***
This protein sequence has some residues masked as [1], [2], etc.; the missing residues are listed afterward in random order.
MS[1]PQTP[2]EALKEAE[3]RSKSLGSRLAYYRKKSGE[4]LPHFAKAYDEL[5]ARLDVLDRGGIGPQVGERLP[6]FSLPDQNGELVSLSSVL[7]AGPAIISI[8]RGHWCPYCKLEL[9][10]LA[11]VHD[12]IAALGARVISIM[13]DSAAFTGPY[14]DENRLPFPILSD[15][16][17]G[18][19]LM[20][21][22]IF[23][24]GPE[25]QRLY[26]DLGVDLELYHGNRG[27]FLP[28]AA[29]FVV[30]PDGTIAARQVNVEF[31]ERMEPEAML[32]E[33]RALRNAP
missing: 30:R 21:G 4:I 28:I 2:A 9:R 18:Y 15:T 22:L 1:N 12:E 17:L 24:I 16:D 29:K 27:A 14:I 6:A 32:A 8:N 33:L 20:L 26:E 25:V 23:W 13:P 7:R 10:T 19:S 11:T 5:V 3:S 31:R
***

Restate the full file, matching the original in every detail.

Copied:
This protein sequence has some residues masked as [1], [2], etc.; the missing residues are listed afterward in random order.
MS[1]PQTP[2]EALKEAE[3]RSKSLGSRLAYYRKKSGE[4]LPHFAKAYDEL[5]ARLDVLDRGGIGPQVGERLP[6]FSLPDQNGELVSLSSVL[7]AGPAIISI[8]RGHWCPYCKLEL[9][10]LA[11]VHD[12]IAALGARVISIM[13]DSAAFTGPY[14]DENRLPFPILSD[15][16][17]G[18][19]LM[20][21][22]IF[23][24]GPE[25]QRLY[26]DLGVDLELYHGNRG[27]FLP[28]AA[29]FVV[30]PDGTIAARQVNVEF[31]ERMEPEAML[32]E[33]RALRNAP
missing: 30:R 21:G 4:I 28:I 2:A 9:R 18:Y 15:T 22:L 1:N 12:E 17:L 24:I 16:D 29:K 27:A 14:I 6:A 32:A 8:N 33:L 20:L 26:E 25:V 23:W 13:P 7:R 10:T 19:S 11:T 5:V 3:S 31:R